Now that Gov. Rick Scott has agreed to use more realistic cost estimates for the expansion of Medicaid, the benefits should be even clearer. Expanding Medicaid to provide health care coverage to more than 1 million uninsured Floridians is the right choice, and the federal government will cover most all of the cost. Scott's revised 10-year cost to the state of $3 billion still may be high, but it is closer to reality than the $26 billion he cited earlier this week.
When the Affordable Care Act goes into full effect in 2014, it will expand the medical social safety net on a scale not seen since Medicare and Medicaid were established in 1965. Medicaid would be extended to anyone with income up to 133 percent of the federal poverty line, or about $30,000 for a family of four. About 3.3 million Floridians are now covered by Medicaid, but childless adults generally don't qualify. Parents and young adults can make no more than 22 percent of the federal poverty line to qualify.
Scott has argued that expanding Medicaid would be too expensive for Florida taxpayers. The U.S. Supreme Court upheld the Affordable Care Act but allowed states to choose whether to participate in the Medicaid expansion. The financial numbers favor expansion.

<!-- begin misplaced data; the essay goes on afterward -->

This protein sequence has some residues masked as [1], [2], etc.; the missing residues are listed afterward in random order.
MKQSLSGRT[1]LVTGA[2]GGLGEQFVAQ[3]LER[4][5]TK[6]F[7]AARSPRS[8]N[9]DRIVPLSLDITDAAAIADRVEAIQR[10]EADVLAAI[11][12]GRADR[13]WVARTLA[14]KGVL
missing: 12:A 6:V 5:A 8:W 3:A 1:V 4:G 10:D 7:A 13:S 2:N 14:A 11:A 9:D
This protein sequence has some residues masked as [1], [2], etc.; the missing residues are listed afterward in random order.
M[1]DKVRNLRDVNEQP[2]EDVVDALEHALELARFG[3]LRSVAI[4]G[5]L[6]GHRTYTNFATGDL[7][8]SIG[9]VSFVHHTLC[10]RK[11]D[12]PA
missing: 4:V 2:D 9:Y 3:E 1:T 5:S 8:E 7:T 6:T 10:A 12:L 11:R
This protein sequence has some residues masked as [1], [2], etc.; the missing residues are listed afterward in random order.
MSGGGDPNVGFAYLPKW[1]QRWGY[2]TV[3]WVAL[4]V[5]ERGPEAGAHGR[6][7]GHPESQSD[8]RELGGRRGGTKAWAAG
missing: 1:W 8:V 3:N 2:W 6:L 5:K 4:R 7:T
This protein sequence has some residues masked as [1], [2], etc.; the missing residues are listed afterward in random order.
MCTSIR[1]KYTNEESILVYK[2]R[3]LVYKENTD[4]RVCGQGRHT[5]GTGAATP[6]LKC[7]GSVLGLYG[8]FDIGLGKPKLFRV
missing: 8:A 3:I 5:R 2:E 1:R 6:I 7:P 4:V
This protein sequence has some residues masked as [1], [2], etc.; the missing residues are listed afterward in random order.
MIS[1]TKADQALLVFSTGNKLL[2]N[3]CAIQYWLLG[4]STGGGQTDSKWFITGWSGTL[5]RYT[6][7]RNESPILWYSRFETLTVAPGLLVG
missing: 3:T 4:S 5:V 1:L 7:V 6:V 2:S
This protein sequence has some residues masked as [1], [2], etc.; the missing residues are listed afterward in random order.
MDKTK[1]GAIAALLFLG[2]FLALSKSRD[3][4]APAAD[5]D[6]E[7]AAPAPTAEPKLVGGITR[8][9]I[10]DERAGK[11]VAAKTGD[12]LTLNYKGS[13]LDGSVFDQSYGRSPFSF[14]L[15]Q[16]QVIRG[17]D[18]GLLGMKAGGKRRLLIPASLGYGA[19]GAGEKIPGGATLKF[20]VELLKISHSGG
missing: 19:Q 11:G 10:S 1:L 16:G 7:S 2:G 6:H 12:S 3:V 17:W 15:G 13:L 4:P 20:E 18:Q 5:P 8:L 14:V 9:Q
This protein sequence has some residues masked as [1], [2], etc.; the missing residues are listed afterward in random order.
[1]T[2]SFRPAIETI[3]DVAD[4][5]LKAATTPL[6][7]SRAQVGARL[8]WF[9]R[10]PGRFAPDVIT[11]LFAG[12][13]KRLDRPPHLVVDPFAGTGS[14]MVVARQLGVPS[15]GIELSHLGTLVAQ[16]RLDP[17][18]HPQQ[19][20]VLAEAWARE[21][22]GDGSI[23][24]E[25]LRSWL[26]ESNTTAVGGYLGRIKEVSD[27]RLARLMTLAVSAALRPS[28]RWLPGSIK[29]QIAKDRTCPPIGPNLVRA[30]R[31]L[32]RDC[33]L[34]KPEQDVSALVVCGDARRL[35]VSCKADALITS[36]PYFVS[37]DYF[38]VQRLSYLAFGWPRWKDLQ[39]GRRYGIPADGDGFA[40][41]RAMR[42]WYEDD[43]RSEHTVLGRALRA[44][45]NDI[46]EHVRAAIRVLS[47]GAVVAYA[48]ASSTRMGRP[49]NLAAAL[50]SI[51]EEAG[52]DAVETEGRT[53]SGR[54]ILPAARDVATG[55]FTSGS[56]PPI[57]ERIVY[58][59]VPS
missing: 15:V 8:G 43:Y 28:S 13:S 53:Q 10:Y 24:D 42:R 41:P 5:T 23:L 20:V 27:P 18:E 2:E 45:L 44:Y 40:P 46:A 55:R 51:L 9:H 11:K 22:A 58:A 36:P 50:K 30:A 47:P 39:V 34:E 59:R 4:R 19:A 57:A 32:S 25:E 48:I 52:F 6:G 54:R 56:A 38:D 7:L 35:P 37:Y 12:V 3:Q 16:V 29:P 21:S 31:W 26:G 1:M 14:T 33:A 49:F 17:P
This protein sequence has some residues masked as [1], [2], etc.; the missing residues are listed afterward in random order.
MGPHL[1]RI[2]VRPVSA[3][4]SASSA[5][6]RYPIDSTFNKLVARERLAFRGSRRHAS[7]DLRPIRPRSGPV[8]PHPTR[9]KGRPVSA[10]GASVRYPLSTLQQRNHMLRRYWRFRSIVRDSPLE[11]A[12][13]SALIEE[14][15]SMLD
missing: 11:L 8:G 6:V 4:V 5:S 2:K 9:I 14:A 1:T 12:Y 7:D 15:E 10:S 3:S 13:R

For the first three years, the federal government will pick up 100 percent of the cost of the expansion. After that, the percentage declines slowly until it reaches 90 percent in 2020 and beyond. The Kaiser Commission on Medicaid and the Uninsured estimates that this would bring about $66 billion in federal money to Florida from 2013 to 2022 for doctor visits, hospital stays and other health-related services. And this is just the beginning, since the study doesn't account for the positive economic effects of all those federal dollars. Talk about job creation.
Without the expansion, hospitals still would be on the hook to provide millions of dollars annually in uncompensated care to the poor. Those costs are largely shifted to people with private insurance. Families USA estimates that this "hidden tax" added $1,017 to family plan premiums and $368 in individual premiums in 2008. It is no wonder that Patrick Geraghty, chairman and CEO of Florida Blue, one of the state's leading health insurers, supports Medicaid expansion. It would make health insurance more affordable overall.
The state's minimal costs for expanding Medicaid would be reduced even further if significant savings for uncompensated care are considered. A conservative estimate by Kaiser calculates Florida will save $1.3 billion over 10 years from state and local programs that cover health services for people too poor to afford care but who currently don't qualify for Medicaid.
Scott portrays himself as a governor interested in the bottom line and return on investment. Expanding Medicaid would meet any reasonable measure of those goals.